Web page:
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Not So Great Society: The Damage of Idealism, from the 1960s to Today

Sumners Distinguished Lecture Series

   

Not So Great Society: The Damage of Idealism, from the 1960s to Today

Uncanny parallels exist between our recent politics and the Great Society era of the 1960s. Then, many saw socialism as the generous philosophy. Today, socialism is again in vogue. Then, government was viewed as an easy and the only way to solve intractable problems. Today we turn to government to manage everything from viruses to office politics. Then, enormous spending programs were enacted in the name of attaining a more just society. Now social equity is used to justify great spending. Then, populist economic policies like tariffs, price controls and pro-labor reforms were politically popular. Now such ideas are on the rise again.

As we embark on a repeat of the 1960s, it's worthwhile therefore to go back and look at the record of 1960s generosity. As author Amity Shlaes shows in her book Great Society, in the 1960s and 1970s, this supposedly generous philosophy and its policies did not produce generous results. Indeed big hearted social programs actually exacerbated the very problems they were intended to solve, increasing dependency, driving inflation and economic stagnation, and discouraging Americans about their future prospects. “Nothing is new, it’s just forgotten," as Miss Shlaes reminds in her much-praised book.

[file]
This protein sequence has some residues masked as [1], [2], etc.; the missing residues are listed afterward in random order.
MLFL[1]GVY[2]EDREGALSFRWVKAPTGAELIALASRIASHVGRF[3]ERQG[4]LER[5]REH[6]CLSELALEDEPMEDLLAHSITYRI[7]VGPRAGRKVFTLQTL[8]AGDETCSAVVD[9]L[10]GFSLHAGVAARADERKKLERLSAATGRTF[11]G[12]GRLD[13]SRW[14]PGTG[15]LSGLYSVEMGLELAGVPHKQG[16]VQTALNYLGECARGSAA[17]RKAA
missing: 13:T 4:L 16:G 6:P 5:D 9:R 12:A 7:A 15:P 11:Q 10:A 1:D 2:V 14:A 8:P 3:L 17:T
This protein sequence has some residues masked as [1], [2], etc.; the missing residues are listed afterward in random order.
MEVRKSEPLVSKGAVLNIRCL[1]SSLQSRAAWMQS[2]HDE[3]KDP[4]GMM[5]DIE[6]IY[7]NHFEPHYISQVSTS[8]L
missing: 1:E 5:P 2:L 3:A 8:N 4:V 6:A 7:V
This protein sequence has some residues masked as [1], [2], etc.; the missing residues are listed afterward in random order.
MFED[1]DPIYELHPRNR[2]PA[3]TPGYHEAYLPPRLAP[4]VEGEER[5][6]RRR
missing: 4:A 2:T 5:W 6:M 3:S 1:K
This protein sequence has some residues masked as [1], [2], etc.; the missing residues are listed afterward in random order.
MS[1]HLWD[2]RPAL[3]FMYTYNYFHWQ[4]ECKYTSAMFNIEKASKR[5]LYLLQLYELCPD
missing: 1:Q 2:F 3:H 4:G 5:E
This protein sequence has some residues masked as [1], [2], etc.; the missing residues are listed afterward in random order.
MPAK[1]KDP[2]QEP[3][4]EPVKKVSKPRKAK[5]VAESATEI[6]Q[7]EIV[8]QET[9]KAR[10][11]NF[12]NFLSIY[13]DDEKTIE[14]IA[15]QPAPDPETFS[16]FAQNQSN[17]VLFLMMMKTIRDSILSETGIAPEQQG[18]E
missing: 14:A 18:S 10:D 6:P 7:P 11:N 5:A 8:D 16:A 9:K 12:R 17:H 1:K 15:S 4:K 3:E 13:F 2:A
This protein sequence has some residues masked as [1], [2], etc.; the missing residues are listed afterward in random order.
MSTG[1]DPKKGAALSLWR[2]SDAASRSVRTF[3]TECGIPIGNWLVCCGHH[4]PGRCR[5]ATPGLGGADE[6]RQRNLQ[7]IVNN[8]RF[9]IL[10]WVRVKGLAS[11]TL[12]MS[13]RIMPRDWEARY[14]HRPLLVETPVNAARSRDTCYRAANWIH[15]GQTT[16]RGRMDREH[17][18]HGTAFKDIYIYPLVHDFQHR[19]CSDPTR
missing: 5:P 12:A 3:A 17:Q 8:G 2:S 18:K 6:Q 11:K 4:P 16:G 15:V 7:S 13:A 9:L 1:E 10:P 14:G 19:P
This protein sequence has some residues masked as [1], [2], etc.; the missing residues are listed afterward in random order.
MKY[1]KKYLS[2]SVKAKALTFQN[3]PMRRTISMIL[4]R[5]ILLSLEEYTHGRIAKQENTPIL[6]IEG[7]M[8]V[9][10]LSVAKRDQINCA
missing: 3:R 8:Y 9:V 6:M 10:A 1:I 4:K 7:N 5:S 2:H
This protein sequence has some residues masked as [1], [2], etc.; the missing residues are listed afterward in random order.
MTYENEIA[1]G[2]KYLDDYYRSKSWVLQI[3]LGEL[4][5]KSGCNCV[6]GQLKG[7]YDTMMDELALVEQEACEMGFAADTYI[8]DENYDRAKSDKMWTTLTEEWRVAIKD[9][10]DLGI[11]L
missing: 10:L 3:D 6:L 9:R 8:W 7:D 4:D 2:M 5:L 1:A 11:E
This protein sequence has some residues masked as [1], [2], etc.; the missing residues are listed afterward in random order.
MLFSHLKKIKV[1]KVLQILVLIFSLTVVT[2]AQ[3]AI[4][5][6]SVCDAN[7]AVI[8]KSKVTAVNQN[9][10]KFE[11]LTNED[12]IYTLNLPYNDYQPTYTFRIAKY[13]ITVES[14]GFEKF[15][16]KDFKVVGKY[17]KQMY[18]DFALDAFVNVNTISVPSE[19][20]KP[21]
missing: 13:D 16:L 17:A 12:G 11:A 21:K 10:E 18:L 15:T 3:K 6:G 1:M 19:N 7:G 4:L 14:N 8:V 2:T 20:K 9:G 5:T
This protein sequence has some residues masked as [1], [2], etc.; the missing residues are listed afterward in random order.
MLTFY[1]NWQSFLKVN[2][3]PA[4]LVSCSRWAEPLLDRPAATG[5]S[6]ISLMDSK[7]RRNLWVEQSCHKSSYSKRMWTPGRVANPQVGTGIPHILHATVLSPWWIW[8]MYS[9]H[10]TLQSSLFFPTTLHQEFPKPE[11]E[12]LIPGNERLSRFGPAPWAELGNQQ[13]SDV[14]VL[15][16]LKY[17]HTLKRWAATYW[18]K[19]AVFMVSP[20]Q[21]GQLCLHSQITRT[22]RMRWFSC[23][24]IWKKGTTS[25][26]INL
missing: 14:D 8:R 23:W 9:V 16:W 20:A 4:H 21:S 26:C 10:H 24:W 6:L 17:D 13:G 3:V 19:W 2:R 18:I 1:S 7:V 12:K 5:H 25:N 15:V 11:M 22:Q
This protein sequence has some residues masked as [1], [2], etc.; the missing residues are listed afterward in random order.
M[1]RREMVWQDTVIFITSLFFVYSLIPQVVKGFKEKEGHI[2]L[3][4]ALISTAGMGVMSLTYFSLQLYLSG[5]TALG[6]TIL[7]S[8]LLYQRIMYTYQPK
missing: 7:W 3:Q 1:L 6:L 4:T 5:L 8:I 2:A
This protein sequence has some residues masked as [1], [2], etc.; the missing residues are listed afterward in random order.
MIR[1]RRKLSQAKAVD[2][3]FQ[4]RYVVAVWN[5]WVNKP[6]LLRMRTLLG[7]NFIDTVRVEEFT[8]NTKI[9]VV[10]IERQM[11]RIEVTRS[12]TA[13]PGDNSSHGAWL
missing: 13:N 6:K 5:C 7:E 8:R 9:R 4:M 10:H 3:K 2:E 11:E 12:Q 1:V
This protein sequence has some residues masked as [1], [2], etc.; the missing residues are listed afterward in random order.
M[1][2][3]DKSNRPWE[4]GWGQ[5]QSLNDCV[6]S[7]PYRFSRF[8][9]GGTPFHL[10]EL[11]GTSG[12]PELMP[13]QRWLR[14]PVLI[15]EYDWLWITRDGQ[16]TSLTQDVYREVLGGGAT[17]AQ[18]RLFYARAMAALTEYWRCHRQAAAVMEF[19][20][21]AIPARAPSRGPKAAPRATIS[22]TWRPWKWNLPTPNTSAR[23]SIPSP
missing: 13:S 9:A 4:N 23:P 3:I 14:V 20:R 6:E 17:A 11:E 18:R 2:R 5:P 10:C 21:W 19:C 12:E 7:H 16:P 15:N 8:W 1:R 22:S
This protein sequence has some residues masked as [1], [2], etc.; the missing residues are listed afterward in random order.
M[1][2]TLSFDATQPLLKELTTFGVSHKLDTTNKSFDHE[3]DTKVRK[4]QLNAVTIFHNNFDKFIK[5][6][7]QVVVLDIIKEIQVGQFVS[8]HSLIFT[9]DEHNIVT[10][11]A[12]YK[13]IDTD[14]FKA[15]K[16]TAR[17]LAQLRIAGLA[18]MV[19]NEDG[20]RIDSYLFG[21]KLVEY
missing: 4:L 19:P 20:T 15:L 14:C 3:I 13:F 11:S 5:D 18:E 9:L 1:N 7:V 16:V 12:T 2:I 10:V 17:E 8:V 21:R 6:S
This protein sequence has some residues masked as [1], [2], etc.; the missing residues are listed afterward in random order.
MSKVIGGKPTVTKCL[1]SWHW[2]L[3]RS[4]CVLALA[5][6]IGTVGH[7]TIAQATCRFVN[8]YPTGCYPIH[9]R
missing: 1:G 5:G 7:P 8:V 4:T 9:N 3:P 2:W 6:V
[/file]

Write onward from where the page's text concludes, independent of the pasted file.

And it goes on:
Please join the Institute for Policy Innovation (IPI) on Friday, September 30th for our next Sumners Distinguished Lecture Series luncheon featuring historian and best-selling author Amity Shlaes. Individual, student and VIP tickets are available, along with table sponsorships. VIP and table purchasers will receive a copy of “Great Society: A New History” and join a VIP reception with Amity Shlaes prior to the luncheon. This luncheon is underwritten by a generous grant from the Sumners Foundation.

Amity Shlaes is the author of the New York Times bestsellers The Forgotten Man: A New History of the Great Depression, Coolidge, and The Greedy Hand: How Taxes Drive Americans Crazy. She chairs the board of the Calvin Coolidge Presidential Foundation and serves on the jury of the Manhattan Institute’s Hayek Book Prize.

For additional information or questions please contact
Addie Crimmins at addie@ipi.org or 512.787.8102

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